Your First Unit Test in xUnit

This is Part 3 in my series on Automated Testing. If you like to review some of the philosophical underpinnings of automated testing or would like to get an overview of some of the classification of frameworks and tools in this space, please check out those previous posts:

I’ll be using the Visual Studio IDE and the xUnit Testing Framework in this post and related posts in the future. If you don’t have a copy of Visual Studio, you can get the community edition that’s free forever (for personal use). Visual Studio can be a bit daunting at first as it is an IDE for so many different things. Take heart – there are so many resources on YouTube and other areas of the web that you can get up to speed quickly. If you need some help on how to install it, you can check out the official documentation here.

With those introductions out of the way, we are ready to write our first unit test. For this tutorial, I have a .NET 5 Console Application project in Visual Studio with a simple Greeter class which I’m citing below:

namespace UnitTestDemoPartOne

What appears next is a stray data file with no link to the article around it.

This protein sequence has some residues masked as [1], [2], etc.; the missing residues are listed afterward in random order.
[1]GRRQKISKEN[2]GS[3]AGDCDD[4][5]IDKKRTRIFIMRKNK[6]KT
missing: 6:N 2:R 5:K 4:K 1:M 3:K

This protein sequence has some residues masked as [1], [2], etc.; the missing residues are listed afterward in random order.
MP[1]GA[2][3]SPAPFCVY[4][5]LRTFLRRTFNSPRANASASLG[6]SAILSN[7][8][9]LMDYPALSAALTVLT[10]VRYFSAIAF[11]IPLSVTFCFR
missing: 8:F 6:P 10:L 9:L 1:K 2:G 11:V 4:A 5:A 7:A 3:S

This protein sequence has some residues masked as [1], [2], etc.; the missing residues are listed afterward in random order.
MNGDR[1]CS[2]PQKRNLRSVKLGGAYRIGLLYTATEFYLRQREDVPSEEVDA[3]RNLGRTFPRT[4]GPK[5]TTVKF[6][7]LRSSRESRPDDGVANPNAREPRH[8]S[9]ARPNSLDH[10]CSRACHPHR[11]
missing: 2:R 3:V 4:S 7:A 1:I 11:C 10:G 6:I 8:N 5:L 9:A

public class Greeter
        public string SayHello(string name)
            return $"Hello, {name}";

Add a Unit-Test Project

We’ll want to separate out our production operational code from our testing code. For this reason, we’ll add a new project into our solution – a .NET (Core) Class Library project. My naming convention is to suffix the project name with “.UnitTests”.

Solution Explorer showing a new .NET Core class library project for housing unit tests

After adding the new project, link both these projects together by right-clicking on the UnitTests project, choosing “Add” > “Project Reference” and selecting the console application containing your operational code.

Add Dependencies via NuGet

Next, we’ll want to pull a few packages off of NuGet that will assist in our testing, namely the xUnit test framework, Microsoft.Net.Test.Sdk – the test host that will host our xUnit tests, xunit.runner.visualstudio runner that will link our xUnit tests, our Microsoft.Net tests and execute those tests.

NuGet package manager window showing the xUnit package along with the Microsoft test SDK and xUnit VS runner

Write Your Unit Test